Mr. Burdett delivers this grab bag through his narrator, Sonchai Jitpleecheep, a cop whose mother was a prostitute and whose father was an American soldier during the Vietnam War. Sonchai is a cultural interpreter par excellence, a cross between Descartes and a Thai palm reader who has flashbacks of travels to Europe with his mother and her various client-lovers. “I still feel very Thai, despite my straw-colored hair and sharp nose,” Sonchai says in “Bangkok 8.”
The narrator’s frequent reflections on Buddhism complete the cultural mélange. Mr. Burdett himself meditates one or two hours a day. It’s hard to imagine how the broad and nuanced canvas Mr. Burdett paints in his books could be conveyed on the big screen. But Millennium Films, which recently produced “John Rambo,” the fourth movie in the “Rambo” series, in Thailand, has optioned “Bangkok 8” and is serious about making the film, Mr. Burdett said.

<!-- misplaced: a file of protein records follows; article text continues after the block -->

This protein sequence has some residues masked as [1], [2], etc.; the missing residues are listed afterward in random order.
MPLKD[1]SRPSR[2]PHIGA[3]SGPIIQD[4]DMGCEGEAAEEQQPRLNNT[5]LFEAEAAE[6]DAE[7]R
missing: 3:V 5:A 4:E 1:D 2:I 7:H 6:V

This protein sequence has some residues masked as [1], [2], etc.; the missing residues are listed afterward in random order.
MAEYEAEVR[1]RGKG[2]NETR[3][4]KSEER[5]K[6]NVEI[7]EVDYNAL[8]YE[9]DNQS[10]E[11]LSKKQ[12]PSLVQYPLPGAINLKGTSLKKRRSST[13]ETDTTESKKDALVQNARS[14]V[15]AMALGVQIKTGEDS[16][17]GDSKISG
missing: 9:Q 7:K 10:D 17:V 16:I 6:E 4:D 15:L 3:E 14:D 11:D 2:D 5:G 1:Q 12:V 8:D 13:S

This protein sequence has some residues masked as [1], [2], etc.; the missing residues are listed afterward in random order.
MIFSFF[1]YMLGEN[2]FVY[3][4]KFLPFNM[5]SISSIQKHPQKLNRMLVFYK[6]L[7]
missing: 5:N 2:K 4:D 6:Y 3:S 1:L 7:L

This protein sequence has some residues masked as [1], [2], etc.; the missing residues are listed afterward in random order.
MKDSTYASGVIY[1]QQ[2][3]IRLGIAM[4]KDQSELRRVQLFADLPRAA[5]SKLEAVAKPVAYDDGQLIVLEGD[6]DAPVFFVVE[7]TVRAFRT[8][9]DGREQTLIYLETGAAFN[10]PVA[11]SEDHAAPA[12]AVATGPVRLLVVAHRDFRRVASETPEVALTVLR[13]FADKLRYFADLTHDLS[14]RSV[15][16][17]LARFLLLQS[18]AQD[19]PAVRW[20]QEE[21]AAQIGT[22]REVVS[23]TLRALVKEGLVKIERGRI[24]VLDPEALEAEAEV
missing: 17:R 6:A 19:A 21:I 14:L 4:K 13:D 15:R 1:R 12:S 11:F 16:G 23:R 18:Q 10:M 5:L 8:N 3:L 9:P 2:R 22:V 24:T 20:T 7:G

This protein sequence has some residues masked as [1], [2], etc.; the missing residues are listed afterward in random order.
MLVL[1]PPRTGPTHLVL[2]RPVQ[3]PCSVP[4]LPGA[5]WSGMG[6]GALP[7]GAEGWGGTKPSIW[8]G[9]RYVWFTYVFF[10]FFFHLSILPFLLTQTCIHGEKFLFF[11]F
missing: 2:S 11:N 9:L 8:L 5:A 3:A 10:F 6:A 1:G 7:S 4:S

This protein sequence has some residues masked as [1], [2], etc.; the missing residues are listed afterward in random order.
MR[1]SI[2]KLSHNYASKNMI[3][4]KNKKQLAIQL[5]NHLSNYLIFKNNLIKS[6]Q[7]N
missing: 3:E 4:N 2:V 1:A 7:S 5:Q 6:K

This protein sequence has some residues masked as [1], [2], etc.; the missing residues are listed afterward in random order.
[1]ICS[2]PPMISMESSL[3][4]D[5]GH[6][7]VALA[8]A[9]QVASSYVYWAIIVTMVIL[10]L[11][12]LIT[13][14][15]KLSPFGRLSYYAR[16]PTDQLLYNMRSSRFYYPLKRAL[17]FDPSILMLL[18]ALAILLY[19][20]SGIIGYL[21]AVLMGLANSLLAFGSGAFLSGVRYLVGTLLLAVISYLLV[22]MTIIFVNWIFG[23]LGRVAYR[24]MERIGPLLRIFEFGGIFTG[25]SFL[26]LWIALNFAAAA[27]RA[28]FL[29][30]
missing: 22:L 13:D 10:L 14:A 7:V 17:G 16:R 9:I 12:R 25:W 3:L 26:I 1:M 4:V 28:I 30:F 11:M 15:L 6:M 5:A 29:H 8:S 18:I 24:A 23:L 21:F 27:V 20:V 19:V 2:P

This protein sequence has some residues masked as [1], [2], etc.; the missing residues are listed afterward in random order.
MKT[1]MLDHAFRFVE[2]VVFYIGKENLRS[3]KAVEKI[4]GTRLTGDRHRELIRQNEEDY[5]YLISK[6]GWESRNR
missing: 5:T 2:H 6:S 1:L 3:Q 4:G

Thursday, October 25, 2007
John Burdett: The Bangkok Underworld
I have read all the books John Burdett has written about Bangkok and also heard him speak about his most recent book when he was on his recent author tour. The books are evocative of the real Bangkok which you will immediately recognise if you have ever visited the city. I have been back several times since 1997 but as a child I also lived there for about a year. Burdett is profiled in The Times this morning with an article and a slide show: